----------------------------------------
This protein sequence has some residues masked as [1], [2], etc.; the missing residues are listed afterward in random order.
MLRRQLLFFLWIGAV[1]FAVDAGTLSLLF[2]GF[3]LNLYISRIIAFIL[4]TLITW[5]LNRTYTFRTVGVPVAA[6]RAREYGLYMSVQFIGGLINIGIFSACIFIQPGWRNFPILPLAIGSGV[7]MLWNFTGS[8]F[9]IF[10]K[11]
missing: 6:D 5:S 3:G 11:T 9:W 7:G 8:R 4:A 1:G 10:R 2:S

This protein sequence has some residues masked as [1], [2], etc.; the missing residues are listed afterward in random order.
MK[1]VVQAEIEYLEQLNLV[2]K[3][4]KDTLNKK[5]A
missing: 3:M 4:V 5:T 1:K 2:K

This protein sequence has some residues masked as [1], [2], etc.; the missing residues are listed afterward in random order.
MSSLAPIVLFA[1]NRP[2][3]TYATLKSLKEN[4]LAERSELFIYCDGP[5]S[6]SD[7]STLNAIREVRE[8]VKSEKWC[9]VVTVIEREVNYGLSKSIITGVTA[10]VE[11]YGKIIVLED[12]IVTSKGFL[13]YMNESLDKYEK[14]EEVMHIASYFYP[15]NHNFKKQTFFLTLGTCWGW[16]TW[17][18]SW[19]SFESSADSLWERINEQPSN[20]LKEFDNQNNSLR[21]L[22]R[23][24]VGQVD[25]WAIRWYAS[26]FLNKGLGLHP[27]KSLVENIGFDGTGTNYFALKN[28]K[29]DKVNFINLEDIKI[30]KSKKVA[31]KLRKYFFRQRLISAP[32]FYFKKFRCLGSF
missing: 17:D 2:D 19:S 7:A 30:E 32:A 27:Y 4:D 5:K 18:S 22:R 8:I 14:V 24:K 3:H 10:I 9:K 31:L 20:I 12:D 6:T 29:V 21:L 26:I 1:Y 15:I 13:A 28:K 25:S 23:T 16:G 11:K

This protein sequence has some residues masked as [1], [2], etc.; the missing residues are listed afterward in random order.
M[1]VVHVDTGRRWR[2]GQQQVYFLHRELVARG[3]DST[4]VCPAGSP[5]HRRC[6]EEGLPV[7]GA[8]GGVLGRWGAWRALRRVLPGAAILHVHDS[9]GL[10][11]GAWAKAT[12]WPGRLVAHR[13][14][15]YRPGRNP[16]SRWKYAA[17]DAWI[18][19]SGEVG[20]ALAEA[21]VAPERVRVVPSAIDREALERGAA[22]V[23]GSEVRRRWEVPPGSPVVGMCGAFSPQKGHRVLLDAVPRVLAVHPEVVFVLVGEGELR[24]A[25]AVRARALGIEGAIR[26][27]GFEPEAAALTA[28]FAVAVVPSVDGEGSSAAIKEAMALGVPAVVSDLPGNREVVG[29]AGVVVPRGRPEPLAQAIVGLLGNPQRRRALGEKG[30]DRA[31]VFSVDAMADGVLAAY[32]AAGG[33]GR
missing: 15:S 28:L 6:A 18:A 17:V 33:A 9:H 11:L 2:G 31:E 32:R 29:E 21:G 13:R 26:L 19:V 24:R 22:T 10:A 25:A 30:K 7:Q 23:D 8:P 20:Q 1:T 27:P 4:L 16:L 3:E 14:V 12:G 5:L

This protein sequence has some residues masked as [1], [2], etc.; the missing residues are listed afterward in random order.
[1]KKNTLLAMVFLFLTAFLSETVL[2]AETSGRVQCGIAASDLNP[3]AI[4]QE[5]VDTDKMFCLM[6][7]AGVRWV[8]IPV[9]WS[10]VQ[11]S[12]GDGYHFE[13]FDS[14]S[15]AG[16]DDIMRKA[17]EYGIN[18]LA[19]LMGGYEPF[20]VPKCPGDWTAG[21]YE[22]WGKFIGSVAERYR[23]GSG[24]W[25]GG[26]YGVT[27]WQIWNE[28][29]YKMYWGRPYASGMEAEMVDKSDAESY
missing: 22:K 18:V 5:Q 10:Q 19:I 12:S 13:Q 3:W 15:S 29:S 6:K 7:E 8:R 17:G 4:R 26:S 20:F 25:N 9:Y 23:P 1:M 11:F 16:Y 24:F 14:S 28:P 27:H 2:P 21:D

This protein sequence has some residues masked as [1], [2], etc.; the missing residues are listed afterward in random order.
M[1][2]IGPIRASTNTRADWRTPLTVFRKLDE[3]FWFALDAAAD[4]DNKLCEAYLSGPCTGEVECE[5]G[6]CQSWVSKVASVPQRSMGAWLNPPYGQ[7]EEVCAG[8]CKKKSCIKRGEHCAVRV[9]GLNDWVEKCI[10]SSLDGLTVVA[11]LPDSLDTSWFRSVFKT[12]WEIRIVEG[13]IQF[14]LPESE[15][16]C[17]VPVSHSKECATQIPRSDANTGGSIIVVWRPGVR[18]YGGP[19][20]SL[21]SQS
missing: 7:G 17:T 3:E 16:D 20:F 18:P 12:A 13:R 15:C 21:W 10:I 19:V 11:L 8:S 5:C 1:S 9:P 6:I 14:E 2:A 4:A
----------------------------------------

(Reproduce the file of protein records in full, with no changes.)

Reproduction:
This protein sequence has some residues masked as [1], [2], etc.; the missing residues are listed afterward in random order.
MLRRQLLFFLWIGAV[1]FAVDAGTLSLLF[2]GF[3]LNLYISRIIAFIL[4]TLITW[5]LNRTYTFRTVGVPVAA[6]RAREYGLYMSVQFIGGLINIGIFSACIFIQPGWRNFPILPLAIGSGV[7]MLWNFTGS[8]F[9]IF[10]K[11]
missing: 6:D 5:S 3:G 11:T 9:W 7:G 8:R 4:A 1:G 10:R 2:S

This protein sequence has some residues masked as [1], [2], etc.; the missing residues are listed afterward in random order.
MK[1]VVQAEIEYLEQLNLV[2]K[3][4]KDTLNKK[5]A
missing: 3:M 4:V 5:T 1:K 2:K

This protein sequence has some residues masked as [1], [2], etc.; the missing residues are listed afterward in random order.
MSSLAPIVLFA[1]NRP[2][3]TYATLKSLKEN[4]LAERSELFIYCDGP[5]S[6]SD[7]STLNAIREVRE[8]VKSEKWC[9]VVTVIEREVNYGLSKSIITGVTA[10]VE[11]YGKIIVLED[12]IVTSKGFL[13]YMNESLDKYEK[14]EEVMHIASYFYP[15]NHNFKKQTFFLTLGTCWGW[16]TW[17][18]SW[19]SFESSADSLWERINEQPSN[20]LKEFDNQNNSLR[21]L[22]R[23][24]VGQVD[25]WAIRWYAS[26]FLNKGLGLHP[27]KSLVENIGFDGTGTNYFALKN[28]K[29]DKVNFINLEDIKI[30]KSKKVA[31]KLRKYFFRQRLISAP[32]FYFKKFRCLGSF
missing: 17:D 2:D 19:S 7:A 30:E 32:A 27:Y 4:D 5:K 18:S 22:R 8:I 14:V 24:K 3:H 10:I 9:K 31:L 20:I 12:D 6:T 29:V 21:L 26:I 1:Y 15:I 13:A 28:K 25:S 23:T 16:G 11:K

This protein sequence has some residues masked as [1], [2], etc.; the missing residues are listed afterward in random order.
M[1]VVHVDTGRRWR[2]GQQQVYFLHRELVARG[3]DST[4]VCPAGSP[5]HRRC[6]EEGLPV[7]GA[8]GGVLGRWGAWRALRRVLPGAAILHVHDS[9]GL[10][11]GAWAKAT[12]WPGRLVAHR[13][14][15]YRPGRNP[16]SRWKYAA[17]DAWI[18][19]SGEVG[20]ALAEA[21]VAPERVRVVPSAIDREALERGAA[22]V[23]GSEVRRRWEVPPGSPVVGMCGAFSPQKGHRVLLDAVPRVLAVHPEVVFVLVGEGELR[24]A[25]AVRARALGIEGAIR[26][27]GFEPEAAALTA[28]FAVAVVPSVDGEGSSAAIKEAMALGVPAVVSDLPGNREVVG[29]AGVVVPRGRPEPLAQAIVGLLGNPQRRRALGEKG[30]DRA[31]VFSVDAMADGVLAAY[32]AAGG[33]GR
missing: 15:S 28:L 6:A 18:A 17:V 33:A 9:H 11:L 2:G 31:E 32:R 29:E 21:G 13:R 26:L 19:V 24:R 22:T 10:A 25:A 30:K 7:Q 23:D 8:P 20:Q 1:T 27:P 4:L 16:L 3:E 14:V 12:G 5:L

This protein sequence has some residues masked as [1], [2], etc.; the missing residues are listed afterward in random order.
[1]KKNTLLAMVFLFLTAFLSETVL[2]AETSGRVQCGIAASDLNP[3]AI[4]QE[5]VDTDKMFCLM[6][7]AGVRWV[8]IPV[9]WS[10]VQ[11]S[12]GDGYHFE[13]FDS[14]S[15]AG[16]DDIMRKA[17]EYGIN[18]LA[19]LMGGYEPF[20]VPKCPGDWTAG[21]YE[22]WGKFIGSVAERYR[23]GSG[24]W[25]GG[26]YGVT[27]WQIWNE[28][29]YKMYWGRPYASGMEAEMVDKSDAESY
missing: 22:K 18:V 5:Q 10:Q 19:I 12:S 13:Q 3:W 15:S 29:S 6:K 7:E 8:R 17:G 4:R 26:S 20:F 25:N 9:Y 23:P 1:M 11:F 16:Y 24:F 14:S 28:P 27:H 2:P 21:D

This protein sequence has some residues masked as [1], [2], etc.; the missing residues are listed afterward in random order.
M[1][2]IGPIRASTNTRADWRTPLTVFRKLDE[3]FWFALDAAAD[4]DNKLCEAYLSGPCTGEVECE[5]G[6]CQSWVSKVASVPQRSMGAWLNPPYGQ[7]EEVCAG[8]CKKKSCIKRGEHCAVRV[9]GLNDWVEKCI[10]SSLDGLTVVA[11]LPDSLDTSWFRSVFKT[12]WEIRIVEG[13]IQF[14]LPESE[15][16]C[17]VPVSHSKECATQIPRSDANTGGSIIVVWRPGVR[18]YGGP[19][20]SL[21]SQS
missing: 7:G 17:T 3:E 16:D 20:F 18:P 12:A 13:R 15:C 21:W 10:I 19:V 11:L 8:S 5:C 1:S 9:P 6:I 14:E 2:A 4:A